Franciscan Beginnings in Colonial Peru

Franciscan Beginnings in Colonial Peru

Franciscan Beginnings in Colonial Peru

Franciscan Beginnings in Colonial Peru

Excerpt

In the evangelization of the empire of the Incas the Franciscans played a most important role. This fine study of those earliest efforts -- efforts which were not lacking in either drama or heroism -- is a scholarly and rewarding examination of some of the main points of that story. It is gratifying for me, as one long interested in studying the relations of these missionary undertakings to the national consciousness of Peru, to note that the author of this work has succeeded admirably in the task which he set himself. This investigation of the early labors of the Franciscans clarifies many points for that general history of the spiritual conquest of Peru which all scholars hope will be compiled in the not too distant future.

From the very first moment of their arrival toward the end of 1531, the Franciscans adapted themselves to the land and to the atmosphere of Peru. They recognized the existence of a national soul and spirit. They sought to obtain the co-operation of the natives, whether creoles or mestizos, or (what is called in a general way) the colored people. Fray Diego de Medellín -- who was provincial in the 1570's -- had a set policy of utilizing Peruvians for the missions and the doctrinas. It is true, indeed, that this same policy was also adopted by other religious Orders in educating the middle and the lower classes, these latter constituting the so-called colored classes. However, it is equally certain that of all the Orders none was closer to the popular classes than the Franciscan.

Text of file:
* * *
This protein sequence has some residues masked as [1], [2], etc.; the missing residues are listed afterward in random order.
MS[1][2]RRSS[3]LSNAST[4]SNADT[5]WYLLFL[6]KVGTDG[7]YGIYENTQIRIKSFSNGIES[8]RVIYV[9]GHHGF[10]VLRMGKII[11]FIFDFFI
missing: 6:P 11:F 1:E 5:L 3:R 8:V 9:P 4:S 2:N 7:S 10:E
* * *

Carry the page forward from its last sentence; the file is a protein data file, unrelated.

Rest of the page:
Of special interest to me is that section of this book which describes, with an abundance of detail and through an exhaustive study of the best sources, the difficulties encountered by the Franciscan friars in the beginning of their labors among the Indians. With a keen sense of satisfaction I perceive that the author confirms in some way the conclusions I put forth in my own work, La Evangelización en el Perú y la Formación de la Conciencia Nacional. In the first period of evangelization the work was performed by itinerant missionaries. Setting out from the main centers, in their travels through the territory of the natives they would bring the Indians together. The venerated lay brother, Fray Mateo de Jumilla, was an outstanding type of this wandering missionary. The original method which he employed to teach the doctrine, using . . .

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